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Becoming a parent - And Baby Makes Three!

Tags: Becoming a parent, new baby, understanding children, expectations, parenthood, relationship advice & support, happiness

Having a baby is usually a happy event but inevitably it changes things between you as a couple. Each of you may feel tested to the limit and have problems adjusting to your new life together. And while you may be overjoyed at having your new baby, you could find all the new demands put an enormous strain on your relationship. 

Research shows that many couples feel less satisfied with their relationship after a baby, at least in the short-term. This isn't surprising, since both of you are probably tired, anxious and emotional. You may be worried about not having enough money, the baby’s health, returning to work. Becoming a parent can also trigger memories, some of which can be upsetting. It often helps to try and understand both your own background experiences and your partner’s so you know what you can expect of each other.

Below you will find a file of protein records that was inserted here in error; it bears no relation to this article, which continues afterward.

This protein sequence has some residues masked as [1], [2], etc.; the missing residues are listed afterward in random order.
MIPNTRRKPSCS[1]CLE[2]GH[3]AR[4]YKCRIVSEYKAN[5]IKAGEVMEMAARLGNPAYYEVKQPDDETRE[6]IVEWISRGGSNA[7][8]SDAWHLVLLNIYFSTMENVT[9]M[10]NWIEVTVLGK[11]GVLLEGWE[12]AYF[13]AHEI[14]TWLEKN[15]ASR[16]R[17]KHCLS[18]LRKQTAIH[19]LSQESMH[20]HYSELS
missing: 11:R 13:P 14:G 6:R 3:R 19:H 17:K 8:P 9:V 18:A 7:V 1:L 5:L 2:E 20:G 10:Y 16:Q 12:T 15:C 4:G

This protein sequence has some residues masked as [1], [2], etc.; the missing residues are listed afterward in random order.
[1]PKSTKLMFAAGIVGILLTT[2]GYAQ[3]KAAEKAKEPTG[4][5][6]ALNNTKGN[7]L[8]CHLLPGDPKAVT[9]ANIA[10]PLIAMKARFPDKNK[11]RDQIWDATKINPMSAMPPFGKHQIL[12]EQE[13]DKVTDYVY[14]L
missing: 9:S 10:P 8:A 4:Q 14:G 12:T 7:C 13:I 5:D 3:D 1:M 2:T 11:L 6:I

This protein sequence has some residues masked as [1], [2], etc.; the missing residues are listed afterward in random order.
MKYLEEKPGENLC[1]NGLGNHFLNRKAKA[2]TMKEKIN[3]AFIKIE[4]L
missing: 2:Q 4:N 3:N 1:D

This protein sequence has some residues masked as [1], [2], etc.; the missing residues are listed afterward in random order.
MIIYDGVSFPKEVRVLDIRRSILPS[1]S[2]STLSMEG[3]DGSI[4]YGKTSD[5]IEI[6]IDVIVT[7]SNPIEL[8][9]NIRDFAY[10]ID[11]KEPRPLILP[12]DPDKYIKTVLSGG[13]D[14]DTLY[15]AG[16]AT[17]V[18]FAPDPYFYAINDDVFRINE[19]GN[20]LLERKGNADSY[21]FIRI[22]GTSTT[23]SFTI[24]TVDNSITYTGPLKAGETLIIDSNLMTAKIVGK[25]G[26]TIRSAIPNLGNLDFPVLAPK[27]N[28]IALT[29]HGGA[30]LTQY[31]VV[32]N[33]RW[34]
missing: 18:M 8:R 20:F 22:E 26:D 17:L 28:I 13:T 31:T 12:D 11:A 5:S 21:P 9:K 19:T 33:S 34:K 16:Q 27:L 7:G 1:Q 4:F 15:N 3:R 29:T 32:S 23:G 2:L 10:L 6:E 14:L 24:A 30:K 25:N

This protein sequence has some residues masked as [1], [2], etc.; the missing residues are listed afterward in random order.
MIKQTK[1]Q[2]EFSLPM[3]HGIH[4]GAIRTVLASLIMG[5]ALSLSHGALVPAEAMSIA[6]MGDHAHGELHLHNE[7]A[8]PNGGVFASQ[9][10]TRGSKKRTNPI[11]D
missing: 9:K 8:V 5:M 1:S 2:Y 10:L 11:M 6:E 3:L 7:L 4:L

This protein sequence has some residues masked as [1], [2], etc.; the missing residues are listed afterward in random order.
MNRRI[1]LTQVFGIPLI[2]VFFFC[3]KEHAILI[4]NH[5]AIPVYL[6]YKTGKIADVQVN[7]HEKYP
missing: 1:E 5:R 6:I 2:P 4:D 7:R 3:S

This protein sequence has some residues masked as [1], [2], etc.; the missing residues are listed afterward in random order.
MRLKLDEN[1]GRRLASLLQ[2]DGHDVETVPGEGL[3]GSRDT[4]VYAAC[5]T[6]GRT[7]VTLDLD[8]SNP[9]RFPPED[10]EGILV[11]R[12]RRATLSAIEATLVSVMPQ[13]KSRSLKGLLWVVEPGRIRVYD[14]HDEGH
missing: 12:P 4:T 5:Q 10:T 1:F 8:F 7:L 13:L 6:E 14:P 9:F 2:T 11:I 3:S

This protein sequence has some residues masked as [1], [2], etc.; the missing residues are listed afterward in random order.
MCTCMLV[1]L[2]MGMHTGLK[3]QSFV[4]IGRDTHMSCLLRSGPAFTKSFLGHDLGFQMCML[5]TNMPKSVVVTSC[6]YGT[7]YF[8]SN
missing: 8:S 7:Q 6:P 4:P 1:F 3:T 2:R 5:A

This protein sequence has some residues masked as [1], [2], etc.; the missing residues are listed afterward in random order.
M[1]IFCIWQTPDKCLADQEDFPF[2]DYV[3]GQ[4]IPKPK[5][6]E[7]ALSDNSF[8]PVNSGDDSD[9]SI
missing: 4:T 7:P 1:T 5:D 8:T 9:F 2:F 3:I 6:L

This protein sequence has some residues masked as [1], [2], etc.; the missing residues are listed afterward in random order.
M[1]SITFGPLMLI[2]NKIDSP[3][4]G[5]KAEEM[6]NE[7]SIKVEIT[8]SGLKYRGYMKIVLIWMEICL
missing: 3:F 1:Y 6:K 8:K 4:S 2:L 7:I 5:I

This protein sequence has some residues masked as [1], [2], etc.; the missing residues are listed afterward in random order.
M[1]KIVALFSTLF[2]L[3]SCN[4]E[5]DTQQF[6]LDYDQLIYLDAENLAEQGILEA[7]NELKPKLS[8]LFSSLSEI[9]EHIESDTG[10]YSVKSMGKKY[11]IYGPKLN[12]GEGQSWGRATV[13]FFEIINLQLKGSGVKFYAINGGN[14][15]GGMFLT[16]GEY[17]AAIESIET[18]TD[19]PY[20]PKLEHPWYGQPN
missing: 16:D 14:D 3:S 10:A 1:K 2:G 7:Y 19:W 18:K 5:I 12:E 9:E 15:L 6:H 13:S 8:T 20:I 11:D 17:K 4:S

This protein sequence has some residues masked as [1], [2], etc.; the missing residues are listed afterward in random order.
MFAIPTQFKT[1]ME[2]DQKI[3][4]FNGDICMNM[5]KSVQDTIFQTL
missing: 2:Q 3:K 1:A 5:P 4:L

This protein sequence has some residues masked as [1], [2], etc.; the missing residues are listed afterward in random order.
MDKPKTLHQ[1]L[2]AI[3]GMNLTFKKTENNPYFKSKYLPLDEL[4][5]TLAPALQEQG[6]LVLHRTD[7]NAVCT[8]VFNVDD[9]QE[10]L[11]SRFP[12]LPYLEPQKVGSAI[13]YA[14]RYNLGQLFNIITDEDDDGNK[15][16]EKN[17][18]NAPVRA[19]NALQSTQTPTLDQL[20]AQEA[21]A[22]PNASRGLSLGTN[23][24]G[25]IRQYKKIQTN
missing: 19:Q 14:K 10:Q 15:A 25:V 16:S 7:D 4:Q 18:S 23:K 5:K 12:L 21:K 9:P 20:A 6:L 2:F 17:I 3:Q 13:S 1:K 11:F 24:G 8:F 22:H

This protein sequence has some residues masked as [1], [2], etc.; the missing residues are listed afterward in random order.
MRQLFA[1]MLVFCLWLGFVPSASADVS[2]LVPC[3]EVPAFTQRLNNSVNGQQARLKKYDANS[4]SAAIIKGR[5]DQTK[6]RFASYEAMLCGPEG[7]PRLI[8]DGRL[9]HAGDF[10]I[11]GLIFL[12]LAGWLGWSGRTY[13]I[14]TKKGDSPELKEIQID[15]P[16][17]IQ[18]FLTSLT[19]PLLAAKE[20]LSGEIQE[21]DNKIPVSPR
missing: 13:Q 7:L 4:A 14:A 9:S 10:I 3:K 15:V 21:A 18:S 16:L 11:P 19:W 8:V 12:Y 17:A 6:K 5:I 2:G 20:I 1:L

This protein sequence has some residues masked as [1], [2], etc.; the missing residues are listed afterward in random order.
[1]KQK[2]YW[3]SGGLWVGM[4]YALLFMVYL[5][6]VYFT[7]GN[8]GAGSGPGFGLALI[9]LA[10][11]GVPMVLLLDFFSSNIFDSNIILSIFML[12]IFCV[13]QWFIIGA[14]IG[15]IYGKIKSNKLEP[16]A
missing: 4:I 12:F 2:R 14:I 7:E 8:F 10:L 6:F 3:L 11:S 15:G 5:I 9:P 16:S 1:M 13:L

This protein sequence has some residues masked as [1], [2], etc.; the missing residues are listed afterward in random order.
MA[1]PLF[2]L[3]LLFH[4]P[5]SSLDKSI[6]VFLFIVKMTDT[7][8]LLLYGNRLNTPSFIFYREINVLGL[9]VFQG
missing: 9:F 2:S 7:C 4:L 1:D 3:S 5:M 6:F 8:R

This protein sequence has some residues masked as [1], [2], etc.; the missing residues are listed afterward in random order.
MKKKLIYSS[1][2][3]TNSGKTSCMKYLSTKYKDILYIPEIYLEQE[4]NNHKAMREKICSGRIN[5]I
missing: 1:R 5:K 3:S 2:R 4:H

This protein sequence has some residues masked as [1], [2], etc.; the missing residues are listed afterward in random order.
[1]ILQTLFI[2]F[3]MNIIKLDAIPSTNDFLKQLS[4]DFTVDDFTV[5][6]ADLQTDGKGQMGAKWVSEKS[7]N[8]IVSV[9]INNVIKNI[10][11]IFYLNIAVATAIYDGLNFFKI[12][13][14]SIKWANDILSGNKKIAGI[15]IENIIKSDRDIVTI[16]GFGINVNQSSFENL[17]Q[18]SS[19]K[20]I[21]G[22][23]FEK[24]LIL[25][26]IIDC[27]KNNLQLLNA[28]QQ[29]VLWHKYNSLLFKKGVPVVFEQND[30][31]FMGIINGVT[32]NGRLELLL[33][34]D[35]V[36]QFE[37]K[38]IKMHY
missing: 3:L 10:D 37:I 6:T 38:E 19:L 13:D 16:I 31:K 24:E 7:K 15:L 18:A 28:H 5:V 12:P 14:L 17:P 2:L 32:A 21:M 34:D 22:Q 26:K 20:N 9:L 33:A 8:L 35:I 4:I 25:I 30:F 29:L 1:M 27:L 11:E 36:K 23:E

Understanding each other’s feelings and expectations can help you to be more realistic and prepared for the ups and downs of parenthood.

A new baby means extra work and less time for each other. It can be difficult to find time alone to just talk and support each other, or to go out as a couple. Sometimes one of you (often the father) may feel left out; the strong bond between a mother and her baby can feel like a threat to the relationship. The 'partner' role is squeezed out to make room for the 'parent' role much faster for women than for men and this can lead to feelings of jealousy.

However mothers may also feel left out once the baby is a little older and the mother-baby relationship is not so intense.

A baby will undoubtedly bring a lot of happiness to your lives - but there are changes to be made, and your relationship is never quite the same again. Lack of sleep can make mountains out of molehills and major difficulties can seem impossible to resolve. When couples are permanently tired it's easy to react badly to each other or the baby. Feeling drained or physically under the weather is bound to make you feel vulnerable and emotional. However talking honestly to each other about feelings helps – it is often just about making time to give each other a bit of support and affection. If you both understand that this is only temporary, it will be much easier to cope.

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